With farming comes significant and diverse risks, not all of which are within managements ability to control. Management does however have a significant amount of control over costs and this is an area where efficiencies can be gained. If you know your Cost of Production you can easily figure out what, yield and price combination, you’ll need to achieve your target profit.

Denise Filipchuck, consultant associate at Backswath Management Inc. is a specialist in financial management and a certified member of the Canadian Association of Farm Advisors (CAFA). Since earning a Certificate in Agriculture Studies, she has been working with both agriculture and non-agriculture clients. A farmer at heart, Denise was raised on a grain, oilseed and hog farm outside of Swan River, MB.

Mobile: 204.281.3828

denise.fililpchuck@backswath.com



‘Profit = Revenue – Expenses… it’s that simple.’

Being profitable is not just about how much you make, it’s also about how much you can hold on to, and having a budget and financial plan in place to monitor the farm’s financial position, trends and options is key to being prepared and ensuring the “ dollars” are there when you need them.

We are in a trend where production costs have gone up and commodity returns have moved downward. Having a firm grasp on your farm’s cost of production, cash flow and working capital is vital to creating a marketing strategy that is designed to take advantage of favorable marketing opportunities, increase profitability and meet financial obligations and should be included in an overall financial assessment.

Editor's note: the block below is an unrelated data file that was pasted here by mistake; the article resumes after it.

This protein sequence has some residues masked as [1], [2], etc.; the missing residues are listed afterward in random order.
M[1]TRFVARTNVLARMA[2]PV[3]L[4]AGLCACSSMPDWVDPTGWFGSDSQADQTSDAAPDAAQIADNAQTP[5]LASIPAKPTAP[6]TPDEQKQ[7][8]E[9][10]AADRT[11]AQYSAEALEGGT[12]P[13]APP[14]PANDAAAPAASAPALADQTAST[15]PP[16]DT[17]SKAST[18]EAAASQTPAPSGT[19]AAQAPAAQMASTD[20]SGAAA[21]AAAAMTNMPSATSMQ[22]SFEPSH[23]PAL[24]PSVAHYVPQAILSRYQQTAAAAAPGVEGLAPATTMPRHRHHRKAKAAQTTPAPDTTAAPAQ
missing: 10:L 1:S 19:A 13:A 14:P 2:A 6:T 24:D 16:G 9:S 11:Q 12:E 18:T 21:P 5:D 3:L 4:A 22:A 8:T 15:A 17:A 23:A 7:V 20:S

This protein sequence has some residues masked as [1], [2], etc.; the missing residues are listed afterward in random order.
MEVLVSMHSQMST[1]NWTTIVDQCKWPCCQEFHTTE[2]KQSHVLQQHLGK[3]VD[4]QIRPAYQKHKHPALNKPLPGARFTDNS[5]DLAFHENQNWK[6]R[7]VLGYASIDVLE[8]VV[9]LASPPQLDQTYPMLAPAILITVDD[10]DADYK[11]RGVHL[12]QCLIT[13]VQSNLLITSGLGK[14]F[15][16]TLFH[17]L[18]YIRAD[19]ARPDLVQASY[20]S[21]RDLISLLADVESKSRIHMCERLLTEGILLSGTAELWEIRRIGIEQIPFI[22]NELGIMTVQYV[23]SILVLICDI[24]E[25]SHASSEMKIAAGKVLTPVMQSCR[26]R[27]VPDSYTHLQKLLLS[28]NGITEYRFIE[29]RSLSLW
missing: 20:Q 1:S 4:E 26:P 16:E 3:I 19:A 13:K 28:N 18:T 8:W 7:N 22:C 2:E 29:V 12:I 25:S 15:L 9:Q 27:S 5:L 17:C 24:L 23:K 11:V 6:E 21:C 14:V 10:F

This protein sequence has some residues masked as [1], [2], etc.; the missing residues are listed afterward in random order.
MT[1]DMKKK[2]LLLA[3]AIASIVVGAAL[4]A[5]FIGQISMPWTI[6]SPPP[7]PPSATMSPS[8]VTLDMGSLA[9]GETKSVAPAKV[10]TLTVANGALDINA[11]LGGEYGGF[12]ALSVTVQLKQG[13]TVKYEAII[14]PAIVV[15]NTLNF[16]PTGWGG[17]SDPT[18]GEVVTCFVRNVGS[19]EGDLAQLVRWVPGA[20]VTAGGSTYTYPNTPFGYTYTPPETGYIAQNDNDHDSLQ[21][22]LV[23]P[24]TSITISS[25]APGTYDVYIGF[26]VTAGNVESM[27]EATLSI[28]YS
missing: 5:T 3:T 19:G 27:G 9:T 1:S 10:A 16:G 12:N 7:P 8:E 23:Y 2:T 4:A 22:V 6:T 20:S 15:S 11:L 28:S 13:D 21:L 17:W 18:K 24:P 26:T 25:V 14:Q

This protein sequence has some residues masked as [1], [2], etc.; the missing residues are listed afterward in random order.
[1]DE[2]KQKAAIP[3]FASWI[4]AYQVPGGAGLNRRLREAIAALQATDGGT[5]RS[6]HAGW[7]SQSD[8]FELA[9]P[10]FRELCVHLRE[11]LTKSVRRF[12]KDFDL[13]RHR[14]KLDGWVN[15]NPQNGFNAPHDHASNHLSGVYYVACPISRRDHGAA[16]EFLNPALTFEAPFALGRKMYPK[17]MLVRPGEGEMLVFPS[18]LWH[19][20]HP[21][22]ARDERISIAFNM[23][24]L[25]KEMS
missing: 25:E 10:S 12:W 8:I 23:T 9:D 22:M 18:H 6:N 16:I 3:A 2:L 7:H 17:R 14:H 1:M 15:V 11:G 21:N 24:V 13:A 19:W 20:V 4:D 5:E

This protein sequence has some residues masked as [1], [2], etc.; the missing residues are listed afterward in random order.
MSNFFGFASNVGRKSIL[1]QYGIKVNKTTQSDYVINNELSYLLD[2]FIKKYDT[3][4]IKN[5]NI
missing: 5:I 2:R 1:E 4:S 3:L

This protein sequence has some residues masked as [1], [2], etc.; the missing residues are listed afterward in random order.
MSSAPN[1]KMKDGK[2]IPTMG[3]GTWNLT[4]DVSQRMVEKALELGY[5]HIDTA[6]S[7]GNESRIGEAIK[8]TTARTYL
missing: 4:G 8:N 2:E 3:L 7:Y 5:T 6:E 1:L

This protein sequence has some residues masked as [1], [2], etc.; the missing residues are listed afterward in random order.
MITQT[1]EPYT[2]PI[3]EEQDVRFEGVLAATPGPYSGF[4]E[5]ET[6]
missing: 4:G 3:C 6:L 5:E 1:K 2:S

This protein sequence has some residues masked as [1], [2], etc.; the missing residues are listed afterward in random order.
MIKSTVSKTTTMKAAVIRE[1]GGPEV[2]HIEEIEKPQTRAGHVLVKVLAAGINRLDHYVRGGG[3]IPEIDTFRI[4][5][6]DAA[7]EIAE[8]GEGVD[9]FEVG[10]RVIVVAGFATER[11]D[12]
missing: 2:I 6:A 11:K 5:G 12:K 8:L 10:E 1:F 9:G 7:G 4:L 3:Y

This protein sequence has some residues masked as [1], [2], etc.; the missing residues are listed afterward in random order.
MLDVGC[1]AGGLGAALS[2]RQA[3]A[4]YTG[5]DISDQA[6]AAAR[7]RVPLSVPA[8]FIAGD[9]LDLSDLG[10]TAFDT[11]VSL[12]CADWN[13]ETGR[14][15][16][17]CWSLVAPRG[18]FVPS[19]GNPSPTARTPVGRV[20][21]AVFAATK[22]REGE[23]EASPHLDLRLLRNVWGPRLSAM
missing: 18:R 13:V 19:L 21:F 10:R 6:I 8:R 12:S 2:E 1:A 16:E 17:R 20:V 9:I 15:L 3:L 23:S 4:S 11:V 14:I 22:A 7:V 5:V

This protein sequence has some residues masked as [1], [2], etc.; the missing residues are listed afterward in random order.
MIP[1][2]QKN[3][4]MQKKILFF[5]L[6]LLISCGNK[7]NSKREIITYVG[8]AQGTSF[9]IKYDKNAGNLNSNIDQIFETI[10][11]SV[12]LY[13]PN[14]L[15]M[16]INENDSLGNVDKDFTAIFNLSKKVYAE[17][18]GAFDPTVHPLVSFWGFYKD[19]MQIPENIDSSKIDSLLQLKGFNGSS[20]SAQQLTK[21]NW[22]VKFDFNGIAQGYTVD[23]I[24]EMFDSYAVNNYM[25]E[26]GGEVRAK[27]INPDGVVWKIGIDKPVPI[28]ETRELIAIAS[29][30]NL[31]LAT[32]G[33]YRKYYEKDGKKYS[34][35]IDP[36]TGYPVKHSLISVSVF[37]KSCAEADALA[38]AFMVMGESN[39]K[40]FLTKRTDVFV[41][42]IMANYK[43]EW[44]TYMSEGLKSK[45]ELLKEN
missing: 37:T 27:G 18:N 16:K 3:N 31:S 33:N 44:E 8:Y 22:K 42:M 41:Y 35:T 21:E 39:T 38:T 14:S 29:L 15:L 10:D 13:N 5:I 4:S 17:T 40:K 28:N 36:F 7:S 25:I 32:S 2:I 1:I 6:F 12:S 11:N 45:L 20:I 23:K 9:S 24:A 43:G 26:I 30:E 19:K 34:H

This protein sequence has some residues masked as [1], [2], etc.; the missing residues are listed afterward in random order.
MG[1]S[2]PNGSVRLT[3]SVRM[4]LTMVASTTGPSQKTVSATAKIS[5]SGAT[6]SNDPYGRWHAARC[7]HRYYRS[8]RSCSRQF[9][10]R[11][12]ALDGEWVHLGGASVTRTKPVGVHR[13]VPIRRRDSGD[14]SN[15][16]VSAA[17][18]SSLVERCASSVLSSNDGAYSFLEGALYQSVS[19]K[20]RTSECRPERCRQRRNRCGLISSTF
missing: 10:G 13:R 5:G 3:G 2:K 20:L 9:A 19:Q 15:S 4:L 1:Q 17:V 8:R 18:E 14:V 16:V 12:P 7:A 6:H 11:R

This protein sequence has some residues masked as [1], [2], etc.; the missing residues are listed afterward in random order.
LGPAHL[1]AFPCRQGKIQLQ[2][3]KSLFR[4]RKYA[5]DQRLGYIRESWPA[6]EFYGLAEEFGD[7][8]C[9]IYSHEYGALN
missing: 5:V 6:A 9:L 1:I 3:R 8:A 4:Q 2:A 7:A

Managing overhead costs and debt payments have become increasingly difficult due in part to increased land rent and the increased costs of investing in land and equipment. Creating and annually updating a market value net worth statement provides a snapshot of the farm’s current financial situation and a foundation for which planning can proceed. Reviewing the details of your leased land agreements as well as your credit portfolio structure, arrangements and terms is an essential component to an annual financial assessment and will give you the valuable information you need to identify options and opportunities to reduce costs, relieve debt service requirements and increase your farm’s return on assets (ROA) and return on investment (ROI).

With farming comes significant and diverse risks that can and do have a negative impact on farm profits. A financial assessment that is thorough, detailed and based on accurate and timely data provides the information required to identify some of those risks. Many risks can be managed and mitigated with a strategy that is clear, attainable, includes an action plan and is reviewed and updated annually.


© 2020 Filipchuck Management Inc.